1986. The last time I cared about the Super Bowl. We had the “Punky QB” named McMahon, Walter “Sweetness” Payton, William “The Refrigerator” Perry, Dan “D-Animal” Hampton, Dave “Double D” Duerson, “Samurai” Mike Singletary, “Speedy” Willie Gault, and “Da Coach,” AKA Ditka. My kids, ages 15, 13, and 9, had become versions of Robert Smigel’s infamous Superfans, who were local favorites and later huge hits and Saturday Night Live in the early nineties. We never missed a game on our march to Super Bowl XX.
Thirty-five years after the giddy fun of singing the Super Bowl Shuffle and celebrating Da Bears’ victory, this former Superfan is done.
The Super Bowl Shuffle was performed endlessly by my kids. They knew every word and could imitate all of the gestures. In case you don’t remember Super Bowl XX and are not from Chicago, its chorus was:
We are the Bears Shufflin’ Crew
Shufflin’ on down, doin’ it for you.
We’re so bad we know we’re good.
Blowin’ your mind like we knew we would.
You know we’re just struttin’ for fun
Struttin’ our stuff for everyone.
We’re not here to start no trouble.
We’re just here to do the Super Bowl Shuffle.
The members of the Shufflin’ Crew had their breakout solos:
Walter Payton rapped,
“Well, they call me Sweetness,
And I like to dance.
Runnin’ the ball is like makin’ romance…”
Willie Gault’s verse included,
“This is Speedy Willie, and I’m world class.
I like runnin’ but I love to get the pass…
Now I’m as smooth as a chocolate swirl,
I dance a little funky, so watch me girl…”
And our favorite verse from Jim McMahon, who usually wore his signature headband and sun glasses,
“I’m the punky QB, known as McMahon.
When I hit the turf, I’ve got no plan.
I just throw my body all over the field.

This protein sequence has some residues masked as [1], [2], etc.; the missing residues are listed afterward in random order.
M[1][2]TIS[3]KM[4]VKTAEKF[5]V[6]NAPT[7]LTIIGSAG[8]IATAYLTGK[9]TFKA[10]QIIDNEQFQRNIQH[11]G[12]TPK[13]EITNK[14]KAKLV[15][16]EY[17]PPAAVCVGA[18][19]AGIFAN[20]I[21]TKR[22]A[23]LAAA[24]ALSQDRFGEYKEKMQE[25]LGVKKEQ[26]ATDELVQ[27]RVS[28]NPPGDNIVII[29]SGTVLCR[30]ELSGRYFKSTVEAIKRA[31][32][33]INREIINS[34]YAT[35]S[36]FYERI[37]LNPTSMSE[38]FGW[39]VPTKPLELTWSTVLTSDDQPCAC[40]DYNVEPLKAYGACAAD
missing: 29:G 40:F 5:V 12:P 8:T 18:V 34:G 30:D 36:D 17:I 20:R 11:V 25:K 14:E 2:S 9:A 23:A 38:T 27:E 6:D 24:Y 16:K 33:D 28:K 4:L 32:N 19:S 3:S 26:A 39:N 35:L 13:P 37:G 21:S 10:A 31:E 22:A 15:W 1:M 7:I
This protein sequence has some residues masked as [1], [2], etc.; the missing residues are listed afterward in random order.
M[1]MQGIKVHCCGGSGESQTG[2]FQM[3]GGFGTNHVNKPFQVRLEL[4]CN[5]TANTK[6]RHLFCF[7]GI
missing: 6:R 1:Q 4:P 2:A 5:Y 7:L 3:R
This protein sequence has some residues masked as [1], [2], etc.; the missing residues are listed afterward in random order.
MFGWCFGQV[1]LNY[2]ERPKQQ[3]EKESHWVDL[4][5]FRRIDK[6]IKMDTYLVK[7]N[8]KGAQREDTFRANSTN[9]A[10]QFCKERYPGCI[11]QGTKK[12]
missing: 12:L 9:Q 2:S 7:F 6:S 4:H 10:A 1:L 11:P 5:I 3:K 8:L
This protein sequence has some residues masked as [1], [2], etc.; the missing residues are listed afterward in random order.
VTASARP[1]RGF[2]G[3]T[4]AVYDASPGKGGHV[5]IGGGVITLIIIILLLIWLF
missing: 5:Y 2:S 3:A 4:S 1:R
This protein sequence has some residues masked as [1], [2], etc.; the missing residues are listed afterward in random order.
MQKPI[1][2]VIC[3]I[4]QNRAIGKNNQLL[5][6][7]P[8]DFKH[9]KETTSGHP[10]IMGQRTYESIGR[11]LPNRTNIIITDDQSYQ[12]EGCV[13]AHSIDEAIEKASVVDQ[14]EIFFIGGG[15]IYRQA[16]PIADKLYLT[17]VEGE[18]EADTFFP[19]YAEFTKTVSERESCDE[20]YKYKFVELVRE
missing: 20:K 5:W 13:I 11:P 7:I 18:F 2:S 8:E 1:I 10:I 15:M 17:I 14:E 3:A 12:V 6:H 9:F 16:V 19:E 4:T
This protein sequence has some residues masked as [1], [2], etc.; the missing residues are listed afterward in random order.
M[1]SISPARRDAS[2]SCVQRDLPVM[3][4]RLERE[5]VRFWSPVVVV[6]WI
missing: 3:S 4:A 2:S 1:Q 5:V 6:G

I can’t dance, but I can throw the pill…”
The only Super Bowl party I remember attending was that year, although it’s possible I went to one in 2007 when the Bears lost. In 1986, we went to our friend’s party dressed in our Bears paraphernalia. Everyone was super excited until my 13-year-old daughter threw up and she and I were exiled to watch at home. Not so thrilling to view the actual game with a miserable and feverish kid, although my husband and other two kids had a grand time. Despite not being able to enjoy the actual, and only, victory of Da Bears in the Super Bowl, I did savor the aftermath. Chicago was giddy as it celebrated its beloved team with a parade and Grant Park rally. We had videotaped the game and celebration and watched them several times to relive the miraculous achievement. What ever happened to that videotape? What ever happened to those guys?
Well, several members of the Shufflin’ Crew have done very well for themselves in the 34 years since Super Bowl XX. Most notably Ditka, affectionately still known as Da Coach in these parts. Now 80, Ditka made a fortune as a sports commentator, restaurant owner, entertainer, celebrity pitchman, and all-around person of interest. His politically conservative views have made him less amusing and endearing to me. He was an adamant critic of NFL players kneeling during the national anthem to protest racial discrimination, arguing that America has been free of oppression for the past 100 years. I guess you could say he’s been monetarily successful, but he’s no beloved hero to me.